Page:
No real blame attaches to the Leicestershire bowlers for this, on a pitch that was helpful to neither seam nor spin, though only Griffiths managed to maintain a more than respectable economy rate. Apart from his nifty footwork to remove Kohler-Cadmore, Chappell had Moeen caught behind (he hasn’t taken many wickets yet, but they’ve been good ones), but a desperately inexperienced bowler who relies on sheer pace is always likely to be expensive in this form of cricket, and it was probably prudent to omit him from the side for the last two games. What he needs is a full season’s bowling, but it is hard to see how he is going to get that when so much of the calendar is given over to T20, another form of the game in which he is never likely to be the safest option.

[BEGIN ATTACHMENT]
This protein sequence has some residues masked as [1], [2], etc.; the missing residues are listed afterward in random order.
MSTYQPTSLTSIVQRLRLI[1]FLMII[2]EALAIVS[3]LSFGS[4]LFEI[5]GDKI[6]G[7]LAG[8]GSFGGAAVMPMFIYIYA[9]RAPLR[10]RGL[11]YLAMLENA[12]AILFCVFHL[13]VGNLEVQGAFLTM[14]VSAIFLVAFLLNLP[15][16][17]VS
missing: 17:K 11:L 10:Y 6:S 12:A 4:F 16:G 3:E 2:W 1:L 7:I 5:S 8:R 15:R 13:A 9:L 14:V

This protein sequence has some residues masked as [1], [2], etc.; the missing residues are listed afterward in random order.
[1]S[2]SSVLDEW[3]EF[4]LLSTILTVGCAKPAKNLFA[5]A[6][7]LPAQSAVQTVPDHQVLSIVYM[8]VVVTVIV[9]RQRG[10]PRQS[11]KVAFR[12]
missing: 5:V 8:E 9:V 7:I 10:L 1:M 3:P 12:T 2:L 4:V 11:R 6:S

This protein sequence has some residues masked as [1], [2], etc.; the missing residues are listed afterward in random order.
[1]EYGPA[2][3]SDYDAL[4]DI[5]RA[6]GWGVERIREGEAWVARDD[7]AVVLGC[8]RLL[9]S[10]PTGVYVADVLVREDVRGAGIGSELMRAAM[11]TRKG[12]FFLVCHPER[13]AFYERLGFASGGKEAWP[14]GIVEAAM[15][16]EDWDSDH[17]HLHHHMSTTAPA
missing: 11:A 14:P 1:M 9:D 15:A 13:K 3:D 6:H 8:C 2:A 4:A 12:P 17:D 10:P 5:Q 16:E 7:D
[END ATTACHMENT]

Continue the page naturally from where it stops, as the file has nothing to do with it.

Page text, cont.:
Zak does still have some way to go before he is quite the finished article as a nasty fast bowler.  I think I detected a hint of a vulpine lope, but, when a plastic bag (Tesco, I think) blew across his path at the start of his delivery run, he picked it up, trotted back to the pavilion and handed it to a steward. I can’t picture “Terror” Thomson in his prime being quite so public-spirited.

At the break, with Leicestershire set to chase 361, it didn’t seem likely that the major gratifications of watching one day cricket this year were going to come from on the pitch, but, with the weather warm enough to risk an ice-cream, it felt that there were worse ways to spend a Sunday afternoon, a fact brought home when it was announced that there was a serious blockage in the lavatories behind the Meet, and a bloke was summoned to spend the rest of the day trying to unblock it.  Sooner him than me.